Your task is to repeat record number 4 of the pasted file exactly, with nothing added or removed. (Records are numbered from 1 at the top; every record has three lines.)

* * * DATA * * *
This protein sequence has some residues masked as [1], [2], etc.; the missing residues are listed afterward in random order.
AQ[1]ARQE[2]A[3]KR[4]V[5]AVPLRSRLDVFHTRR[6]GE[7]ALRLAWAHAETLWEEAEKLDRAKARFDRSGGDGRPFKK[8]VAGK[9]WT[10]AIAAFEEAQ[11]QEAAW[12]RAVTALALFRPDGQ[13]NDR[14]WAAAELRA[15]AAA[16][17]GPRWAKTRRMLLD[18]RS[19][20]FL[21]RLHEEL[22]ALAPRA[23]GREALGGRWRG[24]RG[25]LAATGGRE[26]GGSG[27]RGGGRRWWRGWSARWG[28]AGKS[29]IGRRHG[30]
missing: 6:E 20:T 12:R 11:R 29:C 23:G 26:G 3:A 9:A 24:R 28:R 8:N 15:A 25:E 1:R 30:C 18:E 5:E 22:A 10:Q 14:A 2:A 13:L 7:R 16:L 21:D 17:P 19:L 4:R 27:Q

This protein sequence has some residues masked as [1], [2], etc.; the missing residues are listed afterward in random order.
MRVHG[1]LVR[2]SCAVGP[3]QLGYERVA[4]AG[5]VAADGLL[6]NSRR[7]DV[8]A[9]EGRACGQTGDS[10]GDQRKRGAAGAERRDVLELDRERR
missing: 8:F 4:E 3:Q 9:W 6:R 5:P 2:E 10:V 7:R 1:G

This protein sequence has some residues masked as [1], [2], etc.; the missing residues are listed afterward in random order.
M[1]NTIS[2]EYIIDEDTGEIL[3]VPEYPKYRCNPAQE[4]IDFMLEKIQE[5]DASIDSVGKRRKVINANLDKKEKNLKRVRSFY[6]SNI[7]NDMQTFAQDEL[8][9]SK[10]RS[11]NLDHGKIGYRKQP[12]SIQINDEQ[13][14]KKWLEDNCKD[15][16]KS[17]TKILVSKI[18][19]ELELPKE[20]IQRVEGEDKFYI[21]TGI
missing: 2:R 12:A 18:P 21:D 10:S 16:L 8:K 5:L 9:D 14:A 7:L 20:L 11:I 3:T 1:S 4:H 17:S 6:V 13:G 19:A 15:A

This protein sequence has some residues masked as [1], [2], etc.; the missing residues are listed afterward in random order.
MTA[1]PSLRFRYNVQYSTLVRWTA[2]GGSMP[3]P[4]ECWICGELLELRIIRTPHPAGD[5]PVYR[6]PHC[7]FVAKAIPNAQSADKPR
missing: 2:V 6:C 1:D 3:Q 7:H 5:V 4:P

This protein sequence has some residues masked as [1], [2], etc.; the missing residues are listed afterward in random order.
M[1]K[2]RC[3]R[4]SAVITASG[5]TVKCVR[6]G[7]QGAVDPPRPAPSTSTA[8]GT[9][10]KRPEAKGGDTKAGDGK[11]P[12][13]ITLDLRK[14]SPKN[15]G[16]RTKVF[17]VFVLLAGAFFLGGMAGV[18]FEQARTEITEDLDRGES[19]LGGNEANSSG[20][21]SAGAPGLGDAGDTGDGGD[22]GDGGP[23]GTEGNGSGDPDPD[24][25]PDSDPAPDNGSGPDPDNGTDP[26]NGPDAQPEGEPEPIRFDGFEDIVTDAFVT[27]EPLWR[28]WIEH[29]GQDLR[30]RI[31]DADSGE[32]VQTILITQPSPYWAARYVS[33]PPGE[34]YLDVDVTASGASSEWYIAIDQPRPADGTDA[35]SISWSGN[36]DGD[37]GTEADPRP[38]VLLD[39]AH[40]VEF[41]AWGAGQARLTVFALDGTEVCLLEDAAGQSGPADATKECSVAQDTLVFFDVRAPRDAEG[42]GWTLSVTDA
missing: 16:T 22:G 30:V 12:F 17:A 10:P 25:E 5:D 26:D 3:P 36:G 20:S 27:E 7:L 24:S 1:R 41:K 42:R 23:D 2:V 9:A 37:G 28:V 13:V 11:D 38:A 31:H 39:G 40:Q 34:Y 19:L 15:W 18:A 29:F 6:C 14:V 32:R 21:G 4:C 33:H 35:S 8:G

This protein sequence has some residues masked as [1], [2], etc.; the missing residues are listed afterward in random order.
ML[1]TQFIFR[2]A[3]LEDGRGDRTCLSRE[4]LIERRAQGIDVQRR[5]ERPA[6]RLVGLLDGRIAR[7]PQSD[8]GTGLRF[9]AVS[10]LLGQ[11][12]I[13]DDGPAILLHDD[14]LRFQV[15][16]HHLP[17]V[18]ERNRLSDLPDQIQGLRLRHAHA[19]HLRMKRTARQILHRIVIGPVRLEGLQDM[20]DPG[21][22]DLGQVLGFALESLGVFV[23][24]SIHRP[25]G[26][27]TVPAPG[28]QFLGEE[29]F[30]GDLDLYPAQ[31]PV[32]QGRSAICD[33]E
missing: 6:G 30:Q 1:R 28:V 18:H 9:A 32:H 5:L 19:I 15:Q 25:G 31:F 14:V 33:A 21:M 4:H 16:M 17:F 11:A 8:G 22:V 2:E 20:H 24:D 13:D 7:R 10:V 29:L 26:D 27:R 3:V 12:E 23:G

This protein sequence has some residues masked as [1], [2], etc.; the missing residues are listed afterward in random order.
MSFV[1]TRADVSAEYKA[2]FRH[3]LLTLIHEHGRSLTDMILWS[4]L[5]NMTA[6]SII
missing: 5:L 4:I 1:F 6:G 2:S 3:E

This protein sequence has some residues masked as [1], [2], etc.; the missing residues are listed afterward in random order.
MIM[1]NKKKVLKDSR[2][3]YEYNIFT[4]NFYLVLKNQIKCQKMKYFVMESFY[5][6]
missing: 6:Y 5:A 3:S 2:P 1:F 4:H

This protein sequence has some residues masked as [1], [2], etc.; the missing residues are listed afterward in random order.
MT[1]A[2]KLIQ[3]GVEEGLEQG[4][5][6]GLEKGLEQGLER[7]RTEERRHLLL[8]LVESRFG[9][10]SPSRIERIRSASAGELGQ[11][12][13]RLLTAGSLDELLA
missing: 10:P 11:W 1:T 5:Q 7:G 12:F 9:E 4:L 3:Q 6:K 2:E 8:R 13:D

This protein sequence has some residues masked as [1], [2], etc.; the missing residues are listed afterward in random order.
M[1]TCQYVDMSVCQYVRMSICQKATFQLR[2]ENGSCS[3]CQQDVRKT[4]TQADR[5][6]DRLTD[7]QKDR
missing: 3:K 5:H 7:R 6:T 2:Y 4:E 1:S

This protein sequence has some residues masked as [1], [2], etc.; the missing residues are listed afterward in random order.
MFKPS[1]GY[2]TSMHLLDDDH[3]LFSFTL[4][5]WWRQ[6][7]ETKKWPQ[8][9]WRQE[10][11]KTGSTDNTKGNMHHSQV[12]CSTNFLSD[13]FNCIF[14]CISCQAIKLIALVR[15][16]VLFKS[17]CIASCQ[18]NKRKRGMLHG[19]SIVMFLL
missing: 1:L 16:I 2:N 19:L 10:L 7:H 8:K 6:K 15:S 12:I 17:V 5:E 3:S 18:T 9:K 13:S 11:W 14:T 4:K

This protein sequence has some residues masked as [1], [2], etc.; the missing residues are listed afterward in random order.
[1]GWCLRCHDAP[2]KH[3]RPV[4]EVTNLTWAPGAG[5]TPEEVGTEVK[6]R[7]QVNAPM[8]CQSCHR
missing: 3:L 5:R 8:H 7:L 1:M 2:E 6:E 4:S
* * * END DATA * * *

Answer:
This protein sequence has some residues masked as [1], [2], etc.; the missing residues are listed afterward in random order.
MTA[1]PSLRFRYNVQYSTLVRWTA[2]GGSMP[3]P[4]ECWICGELLELRIIRTPHPAGD[5]PVYR[6]PHC[7]FVAKAIPNAQSADKPR
missing: 2:V 6:C 1:D 3:Q 7:H 5:V 4:P